I came across a post on Instagram during the summer of 2020 and it asked the question "Are you a Plotter or a Pantser?" I had absolutely no idea what this meant! Then in the same post I saw a reference to "Save the Cat." I had never heard of that either, so I googled.
I discovered that it related to a book written by a Hollywood screenwriter, Blake Snyder, in 2005 who had analysed the plots of successful films and broken them down to fifteen plot points, or beats as he called them. It caught on, and soon lots of screenwriters were using his guidelines.
Why 'Save the Cat'? Well, a key thing is that the hero of the story, apart from having a goal they want to achieve will also be flawed. But, if you have an unlikeable character, you then make them rescue a cat from a dangerous situation (doesn't always have to be a cat) and then the audience will be rooting for them.
I won't detail all the plot 'beats' here, it's easy enough for you to find them on the internet, but some notable ones are 'Bad Guys Close In' in the middle of the film, followed by 'Dark Night of the Soul, and then 'Gathering the Troops', as you get ready for the finale.
Unfortunately, Blake Snyder died unexpectedly in 2009. In 2018 Jessica Brody adapted the book to make it relevant to novel writers, and she applied the formula to many successful novels, from Jane Austin's 'Emma' to 'Me before You' by Jojo Moyes. So, I bought this book and thought 'Interesting.' By then I had already written Stuck (in time) and Stuck (1595) An Elizabethan Adventure. So I decided that when I wrote the next book in the 'Stuck' series I would give it a go!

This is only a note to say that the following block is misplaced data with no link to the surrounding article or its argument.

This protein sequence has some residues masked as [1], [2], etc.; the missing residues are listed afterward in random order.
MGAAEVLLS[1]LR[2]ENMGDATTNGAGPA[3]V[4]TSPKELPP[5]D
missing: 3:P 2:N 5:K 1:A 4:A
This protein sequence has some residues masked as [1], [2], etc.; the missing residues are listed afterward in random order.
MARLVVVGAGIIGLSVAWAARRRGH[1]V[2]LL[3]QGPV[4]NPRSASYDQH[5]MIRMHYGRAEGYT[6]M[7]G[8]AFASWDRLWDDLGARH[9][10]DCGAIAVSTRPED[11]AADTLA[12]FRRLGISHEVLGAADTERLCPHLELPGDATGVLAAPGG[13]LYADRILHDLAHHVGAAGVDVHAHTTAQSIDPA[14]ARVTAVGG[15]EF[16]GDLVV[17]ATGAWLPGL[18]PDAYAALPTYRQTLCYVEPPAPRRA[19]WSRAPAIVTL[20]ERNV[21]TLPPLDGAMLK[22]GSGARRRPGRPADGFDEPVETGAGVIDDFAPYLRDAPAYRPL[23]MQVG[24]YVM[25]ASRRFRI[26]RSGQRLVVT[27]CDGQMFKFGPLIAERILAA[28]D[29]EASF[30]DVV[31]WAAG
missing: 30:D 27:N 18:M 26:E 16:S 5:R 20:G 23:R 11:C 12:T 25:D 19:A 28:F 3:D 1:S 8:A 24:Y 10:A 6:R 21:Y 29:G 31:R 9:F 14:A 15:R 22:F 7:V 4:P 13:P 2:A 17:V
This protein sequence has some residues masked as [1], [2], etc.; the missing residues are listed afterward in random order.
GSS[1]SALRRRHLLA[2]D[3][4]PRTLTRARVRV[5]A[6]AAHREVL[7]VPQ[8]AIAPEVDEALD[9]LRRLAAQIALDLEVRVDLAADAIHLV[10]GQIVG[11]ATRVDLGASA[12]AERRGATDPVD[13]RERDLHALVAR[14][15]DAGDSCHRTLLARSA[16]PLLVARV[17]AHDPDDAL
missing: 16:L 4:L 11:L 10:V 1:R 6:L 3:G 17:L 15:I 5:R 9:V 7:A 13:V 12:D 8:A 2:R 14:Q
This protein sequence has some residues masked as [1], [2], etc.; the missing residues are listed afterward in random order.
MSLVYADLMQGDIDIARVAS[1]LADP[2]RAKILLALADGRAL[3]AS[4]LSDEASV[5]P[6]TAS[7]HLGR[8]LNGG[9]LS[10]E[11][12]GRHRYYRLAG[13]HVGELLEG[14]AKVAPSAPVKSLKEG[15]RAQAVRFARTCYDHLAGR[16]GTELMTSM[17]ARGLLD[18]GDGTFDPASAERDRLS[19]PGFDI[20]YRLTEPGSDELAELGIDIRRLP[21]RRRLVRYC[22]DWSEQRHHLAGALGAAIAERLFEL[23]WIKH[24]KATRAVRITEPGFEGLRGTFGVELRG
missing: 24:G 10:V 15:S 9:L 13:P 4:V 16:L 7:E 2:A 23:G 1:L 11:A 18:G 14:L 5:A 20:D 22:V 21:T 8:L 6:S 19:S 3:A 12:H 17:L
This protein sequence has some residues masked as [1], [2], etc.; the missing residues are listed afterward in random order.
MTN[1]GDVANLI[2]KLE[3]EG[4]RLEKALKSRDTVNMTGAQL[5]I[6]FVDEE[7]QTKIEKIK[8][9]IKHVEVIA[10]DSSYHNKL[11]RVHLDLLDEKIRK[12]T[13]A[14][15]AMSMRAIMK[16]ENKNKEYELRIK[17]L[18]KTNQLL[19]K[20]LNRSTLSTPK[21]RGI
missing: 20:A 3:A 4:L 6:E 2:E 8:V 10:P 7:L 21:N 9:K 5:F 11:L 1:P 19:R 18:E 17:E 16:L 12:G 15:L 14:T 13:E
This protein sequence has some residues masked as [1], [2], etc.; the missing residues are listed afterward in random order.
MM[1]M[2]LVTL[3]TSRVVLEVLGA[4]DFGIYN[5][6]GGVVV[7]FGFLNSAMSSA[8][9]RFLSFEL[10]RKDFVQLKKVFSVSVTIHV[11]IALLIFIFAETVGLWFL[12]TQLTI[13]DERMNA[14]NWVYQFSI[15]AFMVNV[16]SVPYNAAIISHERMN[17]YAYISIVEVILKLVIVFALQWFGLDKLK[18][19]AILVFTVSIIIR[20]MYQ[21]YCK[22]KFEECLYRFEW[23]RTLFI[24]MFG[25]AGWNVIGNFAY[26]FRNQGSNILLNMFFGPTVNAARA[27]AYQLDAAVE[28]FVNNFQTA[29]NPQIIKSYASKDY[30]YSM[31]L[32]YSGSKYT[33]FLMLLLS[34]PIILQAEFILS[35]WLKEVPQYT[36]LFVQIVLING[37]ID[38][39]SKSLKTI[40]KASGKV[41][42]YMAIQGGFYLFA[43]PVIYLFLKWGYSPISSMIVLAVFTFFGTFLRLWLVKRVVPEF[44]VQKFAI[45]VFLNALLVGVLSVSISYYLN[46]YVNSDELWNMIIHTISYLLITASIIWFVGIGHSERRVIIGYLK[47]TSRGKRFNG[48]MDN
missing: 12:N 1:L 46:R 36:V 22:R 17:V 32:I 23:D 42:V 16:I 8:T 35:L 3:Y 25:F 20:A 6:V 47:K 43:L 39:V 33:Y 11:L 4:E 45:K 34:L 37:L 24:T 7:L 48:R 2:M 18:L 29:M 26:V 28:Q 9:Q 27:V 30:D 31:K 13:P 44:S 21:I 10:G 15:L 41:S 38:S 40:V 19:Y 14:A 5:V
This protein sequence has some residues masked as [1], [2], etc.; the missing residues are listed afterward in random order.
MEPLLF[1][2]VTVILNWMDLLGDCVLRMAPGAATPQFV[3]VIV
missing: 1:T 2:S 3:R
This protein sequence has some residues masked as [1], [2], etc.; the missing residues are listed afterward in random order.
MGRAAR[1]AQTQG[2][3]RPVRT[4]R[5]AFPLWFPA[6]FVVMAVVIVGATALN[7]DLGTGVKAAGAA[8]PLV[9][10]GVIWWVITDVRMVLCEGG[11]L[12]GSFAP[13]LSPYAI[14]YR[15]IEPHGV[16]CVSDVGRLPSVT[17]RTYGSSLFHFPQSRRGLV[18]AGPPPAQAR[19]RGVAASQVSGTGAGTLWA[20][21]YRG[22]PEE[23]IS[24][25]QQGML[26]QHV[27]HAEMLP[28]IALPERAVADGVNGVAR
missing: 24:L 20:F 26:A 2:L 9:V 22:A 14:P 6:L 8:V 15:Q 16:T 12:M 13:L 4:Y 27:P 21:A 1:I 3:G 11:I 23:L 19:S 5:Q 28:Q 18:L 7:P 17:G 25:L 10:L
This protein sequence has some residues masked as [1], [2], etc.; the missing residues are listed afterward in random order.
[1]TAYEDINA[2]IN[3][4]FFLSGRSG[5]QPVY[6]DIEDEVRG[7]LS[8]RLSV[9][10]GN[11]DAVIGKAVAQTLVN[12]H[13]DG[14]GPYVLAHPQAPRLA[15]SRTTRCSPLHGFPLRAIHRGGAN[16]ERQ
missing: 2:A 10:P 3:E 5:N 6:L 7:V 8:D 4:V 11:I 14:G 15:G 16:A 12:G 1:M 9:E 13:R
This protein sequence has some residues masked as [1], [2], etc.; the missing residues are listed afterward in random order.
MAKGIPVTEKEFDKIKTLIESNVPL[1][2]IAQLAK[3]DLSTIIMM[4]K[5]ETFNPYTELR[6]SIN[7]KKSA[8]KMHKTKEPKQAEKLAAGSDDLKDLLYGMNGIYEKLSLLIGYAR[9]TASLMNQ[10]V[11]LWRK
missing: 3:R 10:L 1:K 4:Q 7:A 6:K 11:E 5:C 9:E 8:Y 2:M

I realised that I had been somewhere between a Plotter and a Pantser - A Plotter works out the plot beforehand, a Pantser writes by the seat of their pants- making it up as they go along. I only had a loose idea where the story was going. Enough of an idea that in the last book I could write whole sections out of order, but when I set out, I had little idea of where I would end up.
So that's where I am now - I am trying to plot the story out, and have made a large cardboard chart, to which I pin notes that will each be developed into a scene. It's actually very useful as I know less about the period that the book will be set in, 1824, than I did about the previous two books (WWII & the Elizabethan age), so it means that the background research I am doing at the moment has a direction.
What's that I hear? 'Meow'? - I must go and investigate.